The Daily Illini

Editorial: Optimizing our publication for a digital world

By The Daily Illini Editorial Board

Like our classmates, the staff of The Daily Illini returned to campus ready to adjust to a new schedule and determined to make the spring semester a good one.Unlike our classmates though, our course schedule isn’t all that’s changing. Beginning this semester, The Daily Illini will publish two print issues per week, rather than the four papers per week we printed for the past two years.

The decision to reduce our print publication was made in an effort to stay ahead of changing times. As a result, more of our content will be exclusively online but we will still publish the consistent, daily coverage our readers expect. We hope that with this change we can focus more of our efforts into producing the best product possible.

Our new online focus will allow us to publish information faster and be more available to our readers. This semester promises to be one full of critical news stories and we at The Daily Illini intend to be on the forefront of coverage regarding such topics as the search for new University leadership and the state budget crisis.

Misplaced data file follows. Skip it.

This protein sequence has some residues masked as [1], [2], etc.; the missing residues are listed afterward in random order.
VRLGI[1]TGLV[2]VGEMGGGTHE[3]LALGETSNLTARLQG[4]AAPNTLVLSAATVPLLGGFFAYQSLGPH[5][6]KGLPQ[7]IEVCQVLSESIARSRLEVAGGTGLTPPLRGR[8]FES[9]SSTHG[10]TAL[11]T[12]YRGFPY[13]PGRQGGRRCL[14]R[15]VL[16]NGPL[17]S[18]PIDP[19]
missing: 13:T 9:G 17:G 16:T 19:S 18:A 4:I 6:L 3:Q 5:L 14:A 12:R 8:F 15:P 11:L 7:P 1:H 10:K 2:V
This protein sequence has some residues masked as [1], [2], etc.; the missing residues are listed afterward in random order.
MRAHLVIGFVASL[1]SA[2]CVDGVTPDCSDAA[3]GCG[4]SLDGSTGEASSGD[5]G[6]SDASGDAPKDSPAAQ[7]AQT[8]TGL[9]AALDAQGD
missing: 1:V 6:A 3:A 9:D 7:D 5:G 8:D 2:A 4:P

Though we’re looking forward to a new semester full of new challenges, opportunities and excitement, we know it’s going to take time to adjust to our new schedule. Our readers will come to understand seeing Monday’s paper on the stands Tuesday and Wednesday and our staff will get used to working on a different schedule a few days a week, focusing more on the web.

Ultimately, we are making these changes to better target our audience. Fewer students go to print newspapers for their news each year, as online news sources and social media continue to increase in popularity. Up-to-the-minute coverage is more important than ever, and we are prepared to go above and beyond our readers’ expectations.Advancements in technology and how newsrooms are taking advantage of these advancements changes the way stories are told. Journalists are not limited to singular platforms to tell one story. Data journalism can break down numbers that tell a story in digestible ways, online video can stand alone or supplement written stories by showing the reader the heart of the story in motion and social media helps journalists, the audiences and sources communicate.

By focusing on these developing platforms, we will be able to take advantage of these new, arguably more effective, ways of storytelling. Our audience will have more options for how they want to consume information and we can bend our coverage to what we find most effective. The volume and quality will stay the same; only the delivery is different.

Leave a Comment